Motor-control subsystem 36 is actually a combined manual and automatic system. In its manual mode, one of a series of discrete lowering and hoisting speeds or zero speed is selected by proper positioning of a master control switch 62. In the illustrated embodiment, five lowering speeds Ll-L5, and five hoisting speeds H1415 are provided.
In the automatic mode, with master switch 62 in its rest or zero position, the system operates automatically at the maximum lowering or hoisting speeds (i.e., in the L5 or H5 modes) in response to actuation of relay coils R1 and R2 (see FIG. 3) as hereinafter explained. The operating lever for master switch 62 is provided with a manually operated override switch associated with the handle. The manual override is so constructed that when actuated, a pair of interlocked con tact pairs 110a and 11% are respectively opened and closed. As a result positive power is diverted from automatic bus 86 to manual bus 88, and automatic operation ceases. The system operates in a manual mode until the operator releases the override switch and returns the control switch 62 to the rest position. This allows use of the system for maintaining constant cable tension or load position and also for load transfer under fully manual control.
Using the notation referred to above, motor-control subsystem 36 is comprised of a relay control network 64 and a motor circuit 66. Relay network 64 includes relays R3 through R23 having the following functions:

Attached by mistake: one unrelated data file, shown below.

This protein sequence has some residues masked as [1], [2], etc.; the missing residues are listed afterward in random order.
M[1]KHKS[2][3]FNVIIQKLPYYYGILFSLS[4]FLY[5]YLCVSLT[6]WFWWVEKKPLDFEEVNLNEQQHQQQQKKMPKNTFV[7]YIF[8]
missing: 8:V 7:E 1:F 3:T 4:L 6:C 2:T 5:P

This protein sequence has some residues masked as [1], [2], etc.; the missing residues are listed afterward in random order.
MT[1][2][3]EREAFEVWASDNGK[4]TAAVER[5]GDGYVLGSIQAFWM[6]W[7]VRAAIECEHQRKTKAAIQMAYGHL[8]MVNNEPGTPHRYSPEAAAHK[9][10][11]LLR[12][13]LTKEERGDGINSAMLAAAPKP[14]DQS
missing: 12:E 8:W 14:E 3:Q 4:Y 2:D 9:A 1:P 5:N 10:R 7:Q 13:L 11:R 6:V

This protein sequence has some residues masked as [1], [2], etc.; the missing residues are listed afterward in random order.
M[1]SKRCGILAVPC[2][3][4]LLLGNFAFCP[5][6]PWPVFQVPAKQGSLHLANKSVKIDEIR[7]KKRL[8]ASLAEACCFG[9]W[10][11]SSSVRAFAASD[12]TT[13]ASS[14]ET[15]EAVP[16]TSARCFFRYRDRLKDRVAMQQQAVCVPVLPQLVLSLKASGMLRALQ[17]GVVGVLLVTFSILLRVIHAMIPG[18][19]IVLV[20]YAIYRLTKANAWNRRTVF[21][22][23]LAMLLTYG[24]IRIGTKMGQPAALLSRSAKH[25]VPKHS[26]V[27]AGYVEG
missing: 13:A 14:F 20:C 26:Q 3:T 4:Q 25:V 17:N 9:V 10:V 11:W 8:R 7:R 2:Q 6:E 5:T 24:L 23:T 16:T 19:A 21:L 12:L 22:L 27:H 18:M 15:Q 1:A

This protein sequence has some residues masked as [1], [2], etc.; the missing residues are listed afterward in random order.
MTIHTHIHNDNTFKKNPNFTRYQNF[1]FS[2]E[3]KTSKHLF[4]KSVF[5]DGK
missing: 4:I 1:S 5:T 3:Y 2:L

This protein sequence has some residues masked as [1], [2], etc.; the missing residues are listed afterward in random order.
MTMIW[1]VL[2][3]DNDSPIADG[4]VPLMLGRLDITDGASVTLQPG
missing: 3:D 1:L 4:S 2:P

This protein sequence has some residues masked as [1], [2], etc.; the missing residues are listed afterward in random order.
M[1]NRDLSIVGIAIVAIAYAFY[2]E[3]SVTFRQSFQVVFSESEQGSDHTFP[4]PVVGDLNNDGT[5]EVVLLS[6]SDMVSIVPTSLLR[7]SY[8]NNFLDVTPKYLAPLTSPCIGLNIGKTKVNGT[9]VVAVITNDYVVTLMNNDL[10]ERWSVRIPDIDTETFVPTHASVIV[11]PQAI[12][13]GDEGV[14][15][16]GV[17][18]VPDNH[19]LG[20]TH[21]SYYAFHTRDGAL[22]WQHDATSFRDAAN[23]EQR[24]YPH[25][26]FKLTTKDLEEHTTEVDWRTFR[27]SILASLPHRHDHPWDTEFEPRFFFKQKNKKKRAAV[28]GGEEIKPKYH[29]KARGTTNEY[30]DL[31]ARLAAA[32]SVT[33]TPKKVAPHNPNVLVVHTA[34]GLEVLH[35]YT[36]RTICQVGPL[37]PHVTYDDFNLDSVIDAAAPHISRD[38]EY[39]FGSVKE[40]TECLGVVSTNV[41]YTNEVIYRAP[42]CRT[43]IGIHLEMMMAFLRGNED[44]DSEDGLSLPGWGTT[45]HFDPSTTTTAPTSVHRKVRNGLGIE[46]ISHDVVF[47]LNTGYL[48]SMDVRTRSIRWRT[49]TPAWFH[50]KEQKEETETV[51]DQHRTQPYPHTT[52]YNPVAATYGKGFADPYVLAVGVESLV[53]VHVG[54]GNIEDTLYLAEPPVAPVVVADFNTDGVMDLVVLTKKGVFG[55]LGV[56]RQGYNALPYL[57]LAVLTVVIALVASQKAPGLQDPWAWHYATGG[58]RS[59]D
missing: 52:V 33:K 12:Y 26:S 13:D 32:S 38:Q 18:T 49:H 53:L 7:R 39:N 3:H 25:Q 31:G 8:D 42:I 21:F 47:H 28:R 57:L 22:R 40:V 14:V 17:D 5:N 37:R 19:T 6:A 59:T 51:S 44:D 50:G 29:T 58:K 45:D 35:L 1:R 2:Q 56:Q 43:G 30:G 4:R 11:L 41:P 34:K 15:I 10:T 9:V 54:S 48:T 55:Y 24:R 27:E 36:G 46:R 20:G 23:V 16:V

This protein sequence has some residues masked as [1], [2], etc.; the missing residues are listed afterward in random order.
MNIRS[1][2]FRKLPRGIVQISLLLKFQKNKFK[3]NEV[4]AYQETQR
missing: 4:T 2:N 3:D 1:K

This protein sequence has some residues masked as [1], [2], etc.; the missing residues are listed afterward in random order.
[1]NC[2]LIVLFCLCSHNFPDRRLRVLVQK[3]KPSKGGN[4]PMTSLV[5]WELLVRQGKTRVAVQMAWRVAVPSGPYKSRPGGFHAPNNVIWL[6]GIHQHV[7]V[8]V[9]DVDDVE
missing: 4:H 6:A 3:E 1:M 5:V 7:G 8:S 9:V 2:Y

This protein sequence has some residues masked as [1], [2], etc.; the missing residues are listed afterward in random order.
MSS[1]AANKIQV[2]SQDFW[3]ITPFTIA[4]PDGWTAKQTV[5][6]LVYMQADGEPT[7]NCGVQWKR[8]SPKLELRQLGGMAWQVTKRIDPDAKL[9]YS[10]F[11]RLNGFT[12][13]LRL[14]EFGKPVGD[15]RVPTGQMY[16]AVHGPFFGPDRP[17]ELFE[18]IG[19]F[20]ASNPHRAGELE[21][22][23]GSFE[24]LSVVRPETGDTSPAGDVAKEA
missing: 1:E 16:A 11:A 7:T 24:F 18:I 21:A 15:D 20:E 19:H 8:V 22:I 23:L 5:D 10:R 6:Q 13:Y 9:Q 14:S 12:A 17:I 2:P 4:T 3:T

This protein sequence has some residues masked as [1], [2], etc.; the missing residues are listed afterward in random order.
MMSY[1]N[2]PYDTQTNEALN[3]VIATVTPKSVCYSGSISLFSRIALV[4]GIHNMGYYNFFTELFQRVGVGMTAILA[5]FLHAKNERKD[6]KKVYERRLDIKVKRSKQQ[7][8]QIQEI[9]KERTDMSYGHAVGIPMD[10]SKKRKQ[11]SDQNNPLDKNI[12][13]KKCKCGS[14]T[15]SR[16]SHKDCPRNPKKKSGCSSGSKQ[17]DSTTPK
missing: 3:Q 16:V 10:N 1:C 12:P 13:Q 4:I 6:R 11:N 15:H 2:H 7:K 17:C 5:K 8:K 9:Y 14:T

R3 Automatic Mode Lowering Control R4 Automatic Mode Hoisting Control R5 Manual Mode Transfer Control R6 Motor-Speed Control R7 Motor-Speed Control R8 Motor-Acceleration Time Control R9 Motor-Acceleration Time Control R10 Motor-Acceleration Time Control R11 Motor-Speed Control R12 Dynamic Braking Control R13 Lowering Interlock R14 Lowering Control R15 Motor-Speed Control R16 Lowering Control R17 Hoisting Control Motor-Speed Control R19 Motor-Power Control R20 Manual Mode Transfer Control R21 undervoltage Protector R22 Lowering Overspeed Protector R23 Mechanical Brake Actuator Power is supplied by any suitable DC generator at positive and negative power supply terminals 68a and 68b respectively. Motor circuit 66 is energized through a pair of main switches 70a and 70b, and through the coils of a pair of overload protection circuit breakers 72 and 74. Power for relay network 64 is provided through a pair of switches 75a and 751), a pair of safety devices such as fuses 76 and 78 and normally open contact pairs R21a and R2lb, the closure of which is controlled by an energizing circuit 80 including overload protection breaker contact pairs 72a and 74a, master switch contact pair 62a or manual bypass lead 82 and undervoltage protector relay R21. As long as sufficient current is provided to maintain relay R21 energized, contacts R211: and R2lb are closed. Closure of contact pair R2la energize a negative relay power bus 84, while closure of contact pair R2lb energizes automatic mode positive power bus 86 or manual mode positive bus 88, depending on the position of armature 90 of a mode selector switch 92. An auxiliary negative power bus 94 is also provided and is energized through a normally open contact pair Rl2a of dynamic braking control relay R12 as hereinafter described.